Experimental protocol for renal function studies

For determination of effect of candesartan-mediated diuresis and natriuresis, rats were stabilized for 120 min after surgery and followed by five consecutive 40-min collection periods; basal, reagent treatment (3 periods), recovery. During basal, vehicle alone was infused through the right suprarenal artery; during reagent treatment period, candesartan (10 μg/kg/min, i.v.), an AT1 receptor antagonist was infused; and during recovery, only vehicle was infused. Blood samples (200 μl; replaced by equal volume of 5 % albumin) were collected at the end of each period. At the end of the experiment, plasma was separated by centrifuging blood samples at 1500 g for 15 min at 4 °C. Sodium and potassium concentrations in urine samples were measured by a flame photometer 480 (Ciba Corning Diagnostics, Norwood, MA). Creatinine levels in the plasma and urine were measured by a creatinine analyzer (Beckman, Fullerton, CA). The glomerular filtration rate (GFR) (milliliters per minute) was calculated from creatinine clearance [17].

Renal cortex IL-β, IL-10, TNF-α measurements

IL-β, IL-10 and TNF-α in the renal cortex were measured by ELISA using a commercially available kit (Boster, Wuhan, China) according to the manufacturer’s protocol.

Activity of NADPH oxidase by lucigenin-enhanced chemiluminescence

The NADPH oxidase activity was measured by the lucigenin-enhanced chemiluminescence method [18]. Briefly, NADPH (100 μM, Sigma) and lucigenin (5 μM, Sigma) were added into 1 ml microcentrifugal tubes. Superoxide production was measured every 20 s for 10 min and values were expressed as relative luminescence units per minute per milligram of protein. Using this method, the superoxide anion production also represents NADPH oxidase activity.

Real-time quantitative RT-PCR (qRT-PCR) analysis

qRT-PCR was used to determine mRNA levels of AT1R; oxidative stress markers viz. gp91phox (also known as NOX2), and iNOS in the renal cortex by using specific primers. The primer sequences used for qRT-PCR were listed in the Additional file 1: Table S1. Total RNA was isolated from the kidneys using SV total RNA isolation system from Promega (Madison, WI), and cDNA was synthesized using reverse transcript reagents from Bio-Rad Laboratories (Hercules, CA). The mRNA level was quantified using Bio-Rad iCyCler real-time PCR machine. Gene expression was measured by the ΔΔCT method and was normalized to GAPDH mRNA levels. The data were presented as the fold change of the gene of interest relative to that of control animals.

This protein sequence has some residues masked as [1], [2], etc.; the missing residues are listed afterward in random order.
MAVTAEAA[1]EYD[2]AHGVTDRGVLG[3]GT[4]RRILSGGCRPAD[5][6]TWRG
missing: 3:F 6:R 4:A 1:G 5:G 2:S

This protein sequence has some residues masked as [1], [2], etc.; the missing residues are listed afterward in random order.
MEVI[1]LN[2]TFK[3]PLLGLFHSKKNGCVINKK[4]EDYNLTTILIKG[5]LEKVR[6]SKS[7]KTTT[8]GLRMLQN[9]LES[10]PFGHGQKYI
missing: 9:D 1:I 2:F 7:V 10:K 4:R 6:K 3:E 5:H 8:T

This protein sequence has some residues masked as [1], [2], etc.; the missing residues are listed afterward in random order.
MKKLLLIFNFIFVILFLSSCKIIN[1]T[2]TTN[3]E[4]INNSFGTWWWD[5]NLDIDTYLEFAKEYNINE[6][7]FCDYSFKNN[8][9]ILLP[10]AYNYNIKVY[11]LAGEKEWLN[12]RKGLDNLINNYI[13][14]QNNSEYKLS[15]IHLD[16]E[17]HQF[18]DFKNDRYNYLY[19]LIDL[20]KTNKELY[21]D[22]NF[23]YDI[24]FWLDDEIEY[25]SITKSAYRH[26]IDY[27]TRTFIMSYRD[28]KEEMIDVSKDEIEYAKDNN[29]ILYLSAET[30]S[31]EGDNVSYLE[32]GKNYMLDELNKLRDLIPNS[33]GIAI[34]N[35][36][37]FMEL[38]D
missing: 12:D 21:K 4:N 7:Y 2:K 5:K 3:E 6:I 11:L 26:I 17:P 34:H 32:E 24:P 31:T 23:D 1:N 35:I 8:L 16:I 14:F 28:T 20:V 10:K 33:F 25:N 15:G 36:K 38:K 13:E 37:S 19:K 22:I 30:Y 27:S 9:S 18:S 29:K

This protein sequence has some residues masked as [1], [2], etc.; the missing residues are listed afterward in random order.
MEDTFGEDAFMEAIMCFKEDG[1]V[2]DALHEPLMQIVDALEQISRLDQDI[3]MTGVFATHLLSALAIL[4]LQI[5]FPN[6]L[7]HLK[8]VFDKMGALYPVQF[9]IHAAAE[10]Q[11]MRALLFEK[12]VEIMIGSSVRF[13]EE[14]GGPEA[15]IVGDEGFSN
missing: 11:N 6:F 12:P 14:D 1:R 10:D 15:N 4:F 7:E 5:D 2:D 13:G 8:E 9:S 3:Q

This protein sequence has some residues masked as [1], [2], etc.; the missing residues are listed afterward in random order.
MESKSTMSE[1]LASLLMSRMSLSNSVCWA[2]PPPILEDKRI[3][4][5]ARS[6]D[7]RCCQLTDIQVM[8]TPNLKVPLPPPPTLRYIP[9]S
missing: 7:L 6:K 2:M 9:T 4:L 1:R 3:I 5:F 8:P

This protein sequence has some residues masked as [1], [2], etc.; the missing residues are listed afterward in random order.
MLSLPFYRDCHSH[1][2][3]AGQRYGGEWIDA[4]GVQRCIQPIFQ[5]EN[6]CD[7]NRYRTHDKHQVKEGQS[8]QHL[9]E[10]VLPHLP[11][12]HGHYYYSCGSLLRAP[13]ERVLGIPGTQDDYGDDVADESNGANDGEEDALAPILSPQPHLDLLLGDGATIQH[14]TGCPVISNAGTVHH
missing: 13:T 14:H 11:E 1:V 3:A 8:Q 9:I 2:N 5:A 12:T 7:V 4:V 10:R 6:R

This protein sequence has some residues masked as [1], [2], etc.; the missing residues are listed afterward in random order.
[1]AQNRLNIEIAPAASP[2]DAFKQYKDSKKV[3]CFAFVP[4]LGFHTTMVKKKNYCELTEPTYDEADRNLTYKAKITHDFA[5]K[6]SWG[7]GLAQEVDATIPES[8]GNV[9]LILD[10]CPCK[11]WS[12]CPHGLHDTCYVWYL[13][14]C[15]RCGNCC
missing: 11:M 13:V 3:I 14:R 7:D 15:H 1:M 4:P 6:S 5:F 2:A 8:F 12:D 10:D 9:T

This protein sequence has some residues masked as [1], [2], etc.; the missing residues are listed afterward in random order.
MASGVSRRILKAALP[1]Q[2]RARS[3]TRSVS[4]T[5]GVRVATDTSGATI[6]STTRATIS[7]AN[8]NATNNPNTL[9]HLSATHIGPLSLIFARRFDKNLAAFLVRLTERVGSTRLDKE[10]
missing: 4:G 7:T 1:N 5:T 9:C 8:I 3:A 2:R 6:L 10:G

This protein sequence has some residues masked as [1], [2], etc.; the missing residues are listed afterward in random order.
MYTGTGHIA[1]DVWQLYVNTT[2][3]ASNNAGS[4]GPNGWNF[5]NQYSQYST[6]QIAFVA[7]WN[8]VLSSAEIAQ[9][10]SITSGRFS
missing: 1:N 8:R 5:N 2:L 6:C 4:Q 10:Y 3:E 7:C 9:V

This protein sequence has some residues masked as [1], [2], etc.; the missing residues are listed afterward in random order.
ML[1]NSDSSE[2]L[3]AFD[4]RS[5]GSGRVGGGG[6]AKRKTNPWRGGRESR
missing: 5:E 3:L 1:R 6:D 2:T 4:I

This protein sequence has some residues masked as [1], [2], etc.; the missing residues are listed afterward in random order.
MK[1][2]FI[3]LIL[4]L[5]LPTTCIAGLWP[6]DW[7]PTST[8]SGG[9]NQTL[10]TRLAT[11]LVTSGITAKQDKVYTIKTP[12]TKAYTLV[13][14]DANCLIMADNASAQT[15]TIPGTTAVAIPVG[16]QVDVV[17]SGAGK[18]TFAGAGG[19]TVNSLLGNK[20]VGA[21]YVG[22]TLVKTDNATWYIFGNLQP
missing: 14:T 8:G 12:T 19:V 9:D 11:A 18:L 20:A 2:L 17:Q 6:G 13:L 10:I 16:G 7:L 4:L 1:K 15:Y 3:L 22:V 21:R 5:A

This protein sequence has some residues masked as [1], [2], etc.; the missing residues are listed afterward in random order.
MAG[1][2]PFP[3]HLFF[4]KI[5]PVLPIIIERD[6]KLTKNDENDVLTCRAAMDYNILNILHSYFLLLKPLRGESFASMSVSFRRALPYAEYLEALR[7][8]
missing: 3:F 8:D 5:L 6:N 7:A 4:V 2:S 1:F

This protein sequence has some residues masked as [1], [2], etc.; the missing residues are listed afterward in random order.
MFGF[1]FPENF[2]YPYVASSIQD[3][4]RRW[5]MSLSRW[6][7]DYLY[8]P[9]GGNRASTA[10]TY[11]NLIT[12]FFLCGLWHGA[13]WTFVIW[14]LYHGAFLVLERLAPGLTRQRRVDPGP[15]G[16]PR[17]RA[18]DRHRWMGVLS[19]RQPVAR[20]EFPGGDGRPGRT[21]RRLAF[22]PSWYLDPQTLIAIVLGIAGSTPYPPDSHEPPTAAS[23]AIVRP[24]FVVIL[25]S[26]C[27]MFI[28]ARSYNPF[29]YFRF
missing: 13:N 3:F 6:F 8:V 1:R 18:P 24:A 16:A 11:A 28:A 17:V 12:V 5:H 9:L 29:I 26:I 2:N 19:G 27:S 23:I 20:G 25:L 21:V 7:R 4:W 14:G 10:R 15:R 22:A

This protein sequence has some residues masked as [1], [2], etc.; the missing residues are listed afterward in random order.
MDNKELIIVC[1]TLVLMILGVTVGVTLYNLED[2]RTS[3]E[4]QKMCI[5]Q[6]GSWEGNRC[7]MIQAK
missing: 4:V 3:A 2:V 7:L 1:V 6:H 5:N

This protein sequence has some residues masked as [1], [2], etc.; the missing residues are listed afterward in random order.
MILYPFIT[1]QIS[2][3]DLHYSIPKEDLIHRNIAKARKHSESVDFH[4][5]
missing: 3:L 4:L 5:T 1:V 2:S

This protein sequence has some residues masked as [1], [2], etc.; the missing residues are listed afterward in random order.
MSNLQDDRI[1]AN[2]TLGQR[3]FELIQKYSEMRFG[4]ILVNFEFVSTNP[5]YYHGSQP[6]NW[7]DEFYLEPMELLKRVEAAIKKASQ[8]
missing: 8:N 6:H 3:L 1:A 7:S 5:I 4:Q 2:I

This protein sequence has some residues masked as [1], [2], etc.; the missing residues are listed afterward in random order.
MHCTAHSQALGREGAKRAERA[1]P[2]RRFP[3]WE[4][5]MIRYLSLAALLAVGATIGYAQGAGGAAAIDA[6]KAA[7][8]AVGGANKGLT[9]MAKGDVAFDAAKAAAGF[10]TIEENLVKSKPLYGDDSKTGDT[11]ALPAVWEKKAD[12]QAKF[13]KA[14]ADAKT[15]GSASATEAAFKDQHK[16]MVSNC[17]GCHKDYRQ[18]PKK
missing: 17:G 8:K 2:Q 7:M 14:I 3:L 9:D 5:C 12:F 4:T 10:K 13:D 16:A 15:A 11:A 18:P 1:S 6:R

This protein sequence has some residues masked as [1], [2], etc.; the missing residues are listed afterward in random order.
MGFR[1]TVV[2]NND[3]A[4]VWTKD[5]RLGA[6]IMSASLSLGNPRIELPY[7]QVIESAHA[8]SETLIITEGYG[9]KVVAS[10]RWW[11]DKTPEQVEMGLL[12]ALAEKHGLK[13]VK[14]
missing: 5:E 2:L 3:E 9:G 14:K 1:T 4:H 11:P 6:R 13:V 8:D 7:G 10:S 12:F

Nuclear/cytosolic fractionation

Nuclear and cytosolic proteins were extracted from renal cortex, using NE-PER reagents (Thermo Scientific, Lafayette, CO). Briefly the cortex homogenates were suspended in CER I lysis buffer, CER II buffer was added and further vortexed to ensure complete mixing. The cortex suspension was centrifuged and the supernatant yielded the cytosolic fraction. NER I buffer was added and further vortexed for nuclear membrane lysis. The suspension was centrifuged and the supernatant collected as the nuclear fraction. Total protein in both fractions was determined by BCA assay, and equivalent proteins were loaded.

Western blot analysis

The expression of AT1R, NF-κB p65 and phosphorylation of IKKα/β, IκBα, oxidative stress markers (NOX2, iNOS), and GAPDH in the renal cortex were determined by Western blotting. The renal cortices were homogenized in ice-cold lysis buffer (PBS with 1 % NP40, 1 mmol/L EDTA, 1 mmol/L PMSF, 10 μg /ml leupeptin and 10 μg/ml aprotinin inhibitor). Equal amounts of total extracted proteins (50 μg) were separated on SDS-PAGE and were transferred onto nitrocellulose membranes (Amersham Life Science, Arlington, TX). The blots were subjected to immunoblot analyses with the primary polyclonal antibodies for rabbit anti-AT1R, anti-IKKα/β, phospho-IKKα/β, anti-IκBα, phospho-IκBα, NOX2 and iNOS (1:300; Santa Cruz Biotechnology, Santa Cruz, CA), anti-NF-κB p65 (1:400; BD Transduction Laboratory, Minneapolis, MN, USA), anti-Histone and anti-GAPDH (1:500, Santa Cruz Biotechnology). Immunodetection was accomplished by incubating the blots in horseradish peroxidase-conjugated anti-rabbit secondary antibody (1:10,000 dilution). The bands were visualized using enhanced chemiluminescece kit (Amersham, Arlington, TX), and the band intensities were quantified by densitometry using Quantity-One software (Bio-Rad, Hercules, CA), and normalized with GAPDH expression.

Electrophoretic mobility shift assay (EMSA)